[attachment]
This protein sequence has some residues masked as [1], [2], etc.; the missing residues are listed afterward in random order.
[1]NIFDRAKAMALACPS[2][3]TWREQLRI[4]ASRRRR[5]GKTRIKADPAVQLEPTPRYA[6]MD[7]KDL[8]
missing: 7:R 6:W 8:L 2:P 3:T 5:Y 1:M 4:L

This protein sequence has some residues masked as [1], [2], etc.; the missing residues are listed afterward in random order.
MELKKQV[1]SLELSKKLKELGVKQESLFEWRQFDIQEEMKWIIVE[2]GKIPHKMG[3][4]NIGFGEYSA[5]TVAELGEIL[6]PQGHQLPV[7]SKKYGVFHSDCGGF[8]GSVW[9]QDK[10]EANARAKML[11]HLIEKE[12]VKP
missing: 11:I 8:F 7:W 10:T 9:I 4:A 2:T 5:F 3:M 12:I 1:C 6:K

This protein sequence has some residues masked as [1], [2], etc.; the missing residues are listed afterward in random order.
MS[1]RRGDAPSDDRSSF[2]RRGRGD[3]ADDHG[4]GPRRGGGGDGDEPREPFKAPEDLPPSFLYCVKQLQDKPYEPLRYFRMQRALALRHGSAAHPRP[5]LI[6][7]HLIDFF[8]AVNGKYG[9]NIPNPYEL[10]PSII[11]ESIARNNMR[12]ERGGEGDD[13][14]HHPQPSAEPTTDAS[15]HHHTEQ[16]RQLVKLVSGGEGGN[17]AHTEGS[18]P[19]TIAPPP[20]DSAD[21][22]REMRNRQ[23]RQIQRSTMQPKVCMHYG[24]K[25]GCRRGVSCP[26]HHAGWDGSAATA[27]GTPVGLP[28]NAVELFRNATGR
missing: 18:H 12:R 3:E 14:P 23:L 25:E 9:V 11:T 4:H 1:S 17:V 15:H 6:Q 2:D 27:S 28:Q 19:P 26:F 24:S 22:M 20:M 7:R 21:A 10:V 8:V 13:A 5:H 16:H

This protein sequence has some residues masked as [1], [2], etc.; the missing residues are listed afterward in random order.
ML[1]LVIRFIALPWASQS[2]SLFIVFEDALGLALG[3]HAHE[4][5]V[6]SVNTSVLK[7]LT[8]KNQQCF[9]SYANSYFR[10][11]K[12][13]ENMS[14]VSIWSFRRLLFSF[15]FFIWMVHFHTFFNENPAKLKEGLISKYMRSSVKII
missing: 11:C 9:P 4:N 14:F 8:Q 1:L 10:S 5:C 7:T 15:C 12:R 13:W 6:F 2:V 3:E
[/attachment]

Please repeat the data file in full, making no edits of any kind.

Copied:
This protein sequence has some residues masked as [1], [2], etc.; the missing residues are listed afterward in random order.
[1]NIFDRAKAMALACPS[2][3]TWREQLRI[4]ASRRRR[5]GKTRIKADPAVQLEPTPRYA[6]MD[7]KDL[8]
missing: 7:R 6:W 8:L 2:P 3:T 5:Y 1:M 4:L

This protein sequence has some residues masked as [1], [2], etc.; the missing residues are listed afterward in random order.
MELKKQV[1]SLELSKKLKELGVKQESLFEWRQFDIQEEMKWIIVE[2]GKIPHKMG[3][4]NIGFGEYSA[5]TVAELGEIL[6]PQGHQLPV[7]SKKYGVFHSDCGGF[8]GSVW[9]QDK[10]EANARAKML[11]HLIEKE[12]VKP
missing: 11:I 8:F 7:W 10:T 9:I 4:A 2:T 5:F 3:M 12:I 1:C 6:K

This protein sequence has some residues masked as [1], [2], etc.; the missing residues are listed afterward in random order.
MS[1]RRGDAPSDDRSSF[2]RRGRGD[3]ADDHG[4]GPRRGGGGDGDEPREPFKAPEDLPPSFLYCVKQLQDKPYEPLRYFRMQRALALRHGSAAHPRP[5]LI[6][7]HLIDFF[8]AVNGKYG[9]NIPNPYEL[10]PSII[11]ESIARNNMR[12]ERGGEGDD[13][14]HHPQPSAEPTTDAS[15]HHHTEQ[16]RQLVKLVSGGEGGN[17]AHTEGS[18]P[19]TIAPPP[20]DSAD[21][22]REMRNRQ[23]RQIQRSTMQPKVCMHYG[24]K[25]GCRRGVSCP[26]HHAGWDGSAATA[27]GTPVGLP[28]NAVELFRNATGR
missing: 18:H 12:R 3:E 14:P 23:L 25:E 9:V 11:T 4:H 1:S 17:V 15:H 6:Q 2:D 27:S 28:Q 19:P 26:F 24:S 22:M 20:M 7:R 21:A 10:V 8:V 13:A 5:H 16:H

This protein sequence has some residues masked as [1], [2], etc.; the missing residues are listed afterward in random order.
ML[1]LVIRFIALPWASQS[2]SLFIVFEDALGLALG[3]HAHE[4][5]V[6]SVNTSVLK[7]LT[8]KNQQCF[9]SYANSYFR[10][11]K[12][13]ENMS[14]VSIWSFRRLLFSF[15]FFIWMVHFHTFFNENPAKLKEGLISKYMRSSVKII
missing: 11:C 9:P 4:N 14:F 8:Q 1:L 10:S 5:C 7:T 15:C 12:R 13:W 6:F 2:V 3:E